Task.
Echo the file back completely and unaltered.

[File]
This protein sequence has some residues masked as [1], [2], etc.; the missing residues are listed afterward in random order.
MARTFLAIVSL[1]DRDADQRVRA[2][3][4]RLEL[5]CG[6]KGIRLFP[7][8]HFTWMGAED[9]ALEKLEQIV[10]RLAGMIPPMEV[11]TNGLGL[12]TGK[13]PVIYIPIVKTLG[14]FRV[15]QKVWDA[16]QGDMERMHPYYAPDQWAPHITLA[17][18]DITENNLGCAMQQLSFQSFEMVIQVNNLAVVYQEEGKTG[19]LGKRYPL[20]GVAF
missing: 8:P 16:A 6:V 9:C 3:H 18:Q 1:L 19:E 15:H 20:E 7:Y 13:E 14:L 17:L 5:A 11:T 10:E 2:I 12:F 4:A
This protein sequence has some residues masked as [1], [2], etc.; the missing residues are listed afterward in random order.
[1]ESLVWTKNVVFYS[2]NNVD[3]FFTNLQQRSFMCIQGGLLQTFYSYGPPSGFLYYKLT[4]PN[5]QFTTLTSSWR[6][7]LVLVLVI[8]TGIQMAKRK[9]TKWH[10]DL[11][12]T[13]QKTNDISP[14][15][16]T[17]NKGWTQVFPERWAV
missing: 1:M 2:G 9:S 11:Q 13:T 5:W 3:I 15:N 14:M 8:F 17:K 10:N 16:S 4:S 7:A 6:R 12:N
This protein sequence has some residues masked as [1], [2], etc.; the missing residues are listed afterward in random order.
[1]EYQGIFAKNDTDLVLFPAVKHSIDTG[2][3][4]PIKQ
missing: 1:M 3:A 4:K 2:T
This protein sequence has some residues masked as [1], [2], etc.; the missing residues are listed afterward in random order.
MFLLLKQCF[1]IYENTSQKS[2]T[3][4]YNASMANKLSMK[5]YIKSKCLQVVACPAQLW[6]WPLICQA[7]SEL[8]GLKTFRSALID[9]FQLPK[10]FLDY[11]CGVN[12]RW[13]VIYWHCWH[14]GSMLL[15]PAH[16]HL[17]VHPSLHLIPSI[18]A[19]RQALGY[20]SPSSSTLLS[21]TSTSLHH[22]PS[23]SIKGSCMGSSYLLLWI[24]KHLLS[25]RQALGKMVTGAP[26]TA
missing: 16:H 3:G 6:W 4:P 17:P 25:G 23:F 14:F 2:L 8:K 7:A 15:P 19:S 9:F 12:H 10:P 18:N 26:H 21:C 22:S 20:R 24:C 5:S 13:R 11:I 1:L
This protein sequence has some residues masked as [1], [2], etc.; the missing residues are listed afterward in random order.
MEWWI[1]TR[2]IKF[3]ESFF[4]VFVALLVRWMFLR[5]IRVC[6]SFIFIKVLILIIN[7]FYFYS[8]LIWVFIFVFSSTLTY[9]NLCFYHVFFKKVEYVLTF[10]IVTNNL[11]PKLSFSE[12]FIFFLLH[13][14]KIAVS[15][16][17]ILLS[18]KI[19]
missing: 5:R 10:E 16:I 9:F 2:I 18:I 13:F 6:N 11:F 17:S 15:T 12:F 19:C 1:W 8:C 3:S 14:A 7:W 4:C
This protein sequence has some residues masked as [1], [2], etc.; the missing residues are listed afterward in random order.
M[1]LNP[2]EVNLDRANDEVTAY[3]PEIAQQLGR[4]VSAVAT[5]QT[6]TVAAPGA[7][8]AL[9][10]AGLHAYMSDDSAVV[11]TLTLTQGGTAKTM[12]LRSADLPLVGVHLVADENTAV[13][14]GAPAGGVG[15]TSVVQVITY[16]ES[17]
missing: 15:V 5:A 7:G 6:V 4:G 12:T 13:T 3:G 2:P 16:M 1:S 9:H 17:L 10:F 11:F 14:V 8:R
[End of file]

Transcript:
This protein sequence has some residues masked as [1], [2], etc.; the missing residues are listed afterward in random order.
MARTFLAIVSL[1]DRDADQRVRA[2][3][4]RLEL[5]CG[6]KGIRLFP[7][8]HFTWMGAED[9]ALEKLEQIV[10]RLAGMIPPMEV[11]TNGLGL[12]TGK[13]PVIYIPIVKTLG[14]FRV[15]QKVWDA[16]QGDMERMHPYYAPDQWAPHITLA[17][18]DITENNLGCAMQQLSFQSFEMVIQVNNLAVVYQEEGKTG[19]LGKRYPL[20]GVAF
missing: 8:P 16:A 6:V 9:C 3:H 18:Q 1:L 19:E 15:H 20:E 7:Y 13:E 14:L 17:L 5:A 11:T 10:E 2:I 12:F 4:A
This protein sequence has some residues masked as [1], [2], etc.; the missing residues are listed afterward in random order.
[1]ESLVWTKNVVFYS[2]NNVD[3]FFTNLQQRSFMCIQGGLLQTFYSYGPPSGFLYYKLT[4]PN[5]QFTTLTSSWR[6][7]LVLVLVI[8]TGIQMAKRK[9]TKWH[10]DL[11][12]T[13]QKTNDISP[14][15][16]T[17]NKGWTQVFPERWAV
missing: 1:M 2:G 9:S 11:Q 13:T 5:W 3:I 15:N 14:M 8:F 17:K 10:N 16:S 4:S 7:A 6:R 12:N
This protein sequence has some residues masked as [1], [2], etc.; the missing residues are listed afterward in random order.
[1]EYQGIFAKNDTDLVLFPAVKHSIDTG[2][3][4]PIKQ
missing: 1:M 3:A 4:K 2:T
This protein sequence has some residues masked as [1], [2], etc.; the missing residues are listed afterward in random order.
MFLLLKQCF[1]IYENTSQKS[2]T[3][4]YNASMANKLSMK[5]YIKSKCLQVVACPAQLW[6]WPLICQA[7]SEL[8]GLKTFRSALID[9]FQLPK[10]FLDY[11]CGVN[12]RW[13]VIYWHCWH[14]GSMLL[15]PAH[16]HL[17]VHPSLHLIPSI[18]A[19]RQALGY[20]SPSSSTLLS[21]TSTSLHH[22]PS[23]SIKGSCMGSSYLLLWI[24]KHLLS[25]RQALGKMVTGAP[26]TA
missing: 16:H 3:G 6:W 4:P 17:P 25:G 23:F 14:F 2:L 8:K 7:A 15:P 19:S 9:F 12:H 10:P 18:N 26:H 21:C 22:S 20:R 24:C 5:S 13:R 11:I 1:L
This protein sequence has some residues masked as [1], [2], etc.; the missing residues are listed afterward in random order.
MEWWI[1]TR[2]IKF[3]ESFF[4]VFVALLVRWMFLR[5]IRVC[6]SFIFIKVLILIIN[7]FYFYS[8]LIWVFIFVFSSTLTY[9]NLCFYHVFFKKVEYVLTF[10]IVTNNL[11]PKLSFSE[12]FIFFLLH[13][14]KIAVS[15][16][17]ILLS[18]KI[19]
missing: 5:R 10:E 16:I 9:F 2:I 18:I 13:F 6:N 11:F 17:S 15:T 12:F 19:C 1:W 8:C 3:S 14:A 7:W 4:C
This protein sequence has some residues masked as [1], [2], etc.; the missing residues are listed afterward in random order.
M[1]LNP[2]EVNLDRANDEVTAY[3]PEIAQQLGR[4]VSAVAT[5]QT[6]TVAAPGA[7][8]AL[9][10]AGLHAYMSDDSAVV[11]TLTLTQGGTAKTM[12]LRSADLPLVGVHLVADENTAV[13][14]GAPAGGVG[15]TSVVQVITY[16]ES[17]
missing: 15:V 5:A 7:G 6:V 4:G 12:T 13:T 3:G 2:P 16:M 1:S 9:H 17:L 10:F 11:F 14:V 8:R